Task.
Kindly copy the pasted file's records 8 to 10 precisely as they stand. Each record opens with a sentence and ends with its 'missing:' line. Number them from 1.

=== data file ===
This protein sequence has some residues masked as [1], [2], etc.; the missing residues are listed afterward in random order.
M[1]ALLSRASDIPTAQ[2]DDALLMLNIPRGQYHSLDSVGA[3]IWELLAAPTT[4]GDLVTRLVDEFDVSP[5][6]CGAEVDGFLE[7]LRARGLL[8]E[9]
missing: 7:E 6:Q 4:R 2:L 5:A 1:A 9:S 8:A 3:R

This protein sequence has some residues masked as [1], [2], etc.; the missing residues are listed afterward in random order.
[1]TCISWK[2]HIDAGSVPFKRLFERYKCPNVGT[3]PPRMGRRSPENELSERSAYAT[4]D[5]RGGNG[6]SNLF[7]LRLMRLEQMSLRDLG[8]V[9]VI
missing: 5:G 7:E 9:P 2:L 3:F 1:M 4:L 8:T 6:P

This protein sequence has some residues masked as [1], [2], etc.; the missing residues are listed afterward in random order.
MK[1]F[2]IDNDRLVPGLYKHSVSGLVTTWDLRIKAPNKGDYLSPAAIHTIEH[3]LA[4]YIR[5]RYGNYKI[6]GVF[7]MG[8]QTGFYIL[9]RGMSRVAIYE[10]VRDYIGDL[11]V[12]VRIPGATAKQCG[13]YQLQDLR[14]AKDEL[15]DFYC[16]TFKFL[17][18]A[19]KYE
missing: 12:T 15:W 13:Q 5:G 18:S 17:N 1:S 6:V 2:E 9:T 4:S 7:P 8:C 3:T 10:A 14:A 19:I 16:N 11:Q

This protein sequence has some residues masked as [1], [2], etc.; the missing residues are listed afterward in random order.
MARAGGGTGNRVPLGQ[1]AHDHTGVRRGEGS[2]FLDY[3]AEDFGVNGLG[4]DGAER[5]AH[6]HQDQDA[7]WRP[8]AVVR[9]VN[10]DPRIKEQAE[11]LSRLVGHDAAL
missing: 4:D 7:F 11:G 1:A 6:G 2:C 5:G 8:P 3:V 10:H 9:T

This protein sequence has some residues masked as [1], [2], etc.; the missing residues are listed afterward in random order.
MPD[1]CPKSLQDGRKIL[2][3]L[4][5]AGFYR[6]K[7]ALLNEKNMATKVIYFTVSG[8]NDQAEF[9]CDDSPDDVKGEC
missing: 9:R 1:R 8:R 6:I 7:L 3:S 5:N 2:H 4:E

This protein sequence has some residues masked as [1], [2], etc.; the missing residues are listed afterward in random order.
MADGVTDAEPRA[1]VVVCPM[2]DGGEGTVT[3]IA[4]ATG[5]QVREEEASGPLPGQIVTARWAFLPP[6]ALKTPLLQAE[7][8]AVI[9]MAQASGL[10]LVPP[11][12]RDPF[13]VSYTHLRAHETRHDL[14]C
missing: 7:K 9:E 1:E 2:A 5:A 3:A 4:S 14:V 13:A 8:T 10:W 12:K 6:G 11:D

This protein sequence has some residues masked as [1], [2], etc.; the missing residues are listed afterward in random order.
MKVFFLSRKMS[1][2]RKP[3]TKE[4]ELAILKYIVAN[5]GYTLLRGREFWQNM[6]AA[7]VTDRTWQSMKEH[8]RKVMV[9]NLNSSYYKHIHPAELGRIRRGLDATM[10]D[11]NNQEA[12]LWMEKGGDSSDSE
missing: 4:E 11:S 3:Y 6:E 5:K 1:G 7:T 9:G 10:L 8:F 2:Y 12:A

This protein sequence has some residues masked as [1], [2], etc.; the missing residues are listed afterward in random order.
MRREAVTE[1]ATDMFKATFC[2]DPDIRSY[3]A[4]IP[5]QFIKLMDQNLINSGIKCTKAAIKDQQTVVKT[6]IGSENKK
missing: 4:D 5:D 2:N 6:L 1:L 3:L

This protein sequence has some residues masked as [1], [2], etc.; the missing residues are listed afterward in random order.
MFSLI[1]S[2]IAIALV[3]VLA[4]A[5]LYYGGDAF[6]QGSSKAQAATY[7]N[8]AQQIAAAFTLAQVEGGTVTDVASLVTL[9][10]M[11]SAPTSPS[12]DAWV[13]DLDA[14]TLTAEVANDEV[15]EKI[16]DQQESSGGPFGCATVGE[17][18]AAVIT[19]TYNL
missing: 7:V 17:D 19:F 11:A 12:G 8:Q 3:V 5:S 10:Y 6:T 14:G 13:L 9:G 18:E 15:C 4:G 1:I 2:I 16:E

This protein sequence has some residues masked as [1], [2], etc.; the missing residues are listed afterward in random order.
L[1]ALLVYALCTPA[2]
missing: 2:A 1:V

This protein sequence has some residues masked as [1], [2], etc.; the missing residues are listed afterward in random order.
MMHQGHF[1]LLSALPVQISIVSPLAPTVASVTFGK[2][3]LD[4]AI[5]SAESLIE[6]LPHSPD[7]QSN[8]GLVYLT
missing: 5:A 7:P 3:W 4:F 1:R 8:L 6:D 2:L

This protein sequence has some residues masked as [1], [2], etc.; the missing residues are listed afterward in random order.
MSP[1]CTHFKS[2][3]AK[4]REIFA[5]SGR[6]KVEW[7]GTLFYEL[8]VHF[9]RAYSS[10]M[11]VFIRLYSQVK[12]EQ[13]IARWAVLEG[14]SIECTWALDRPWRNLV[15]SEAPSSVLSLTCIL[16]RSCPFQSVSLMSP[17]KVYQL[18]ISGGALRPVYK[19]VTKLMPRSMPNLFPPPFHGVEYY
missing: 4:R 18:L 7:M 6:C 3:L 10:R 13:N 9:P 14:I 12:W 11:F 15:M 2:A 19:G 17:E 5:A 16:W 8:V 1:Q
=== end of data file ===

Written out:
This protein sequence has some residues masked as [1], [2], etc.; the missing residues are listed afterward in random order.
MRREAVTE[1]ATDMFKATFC[2]DPDIRSY[3]A[4]IP[5]QFIKLMDQNLINSGIKCTKAAIKDQQTVVKT[6]IGSENKK
missing: 4:D 5:D 2:N 6:L 1:L 3:L

This protein sequence has some residues masked as [1], [2], etc.; the missing residues are listed afterward in random order.
MFSLI[1]S[2]IAIALV[3]VLA[4]A[5]LYYGGDAF[6]QGSSKAQAATY[7]N[8]AQQIAAAFTLAQVEGGTVTDVASLVTL[9][10]M[11]SAPTSPS[12]DAWV[13]DLDA[14]TLTAEVANDEV[15]EKI[16]DQQESSGGPFGCATVGE[17][18]AAVIT[19]TYNL
missing: 7:V 17:D 19:F 11:A 12:G 8:Q 3:V 5:S 10:Y 6:T 14:G 13:L 9:G 18:E 15:C 4:G 1:I 2:I 16:E

This protein sequence has some residues masked as [1], [2], etc.; the missing residues are listed afterward in random order.
L[1]ALLVYALCTPA[2]
missing: 2:A 1:V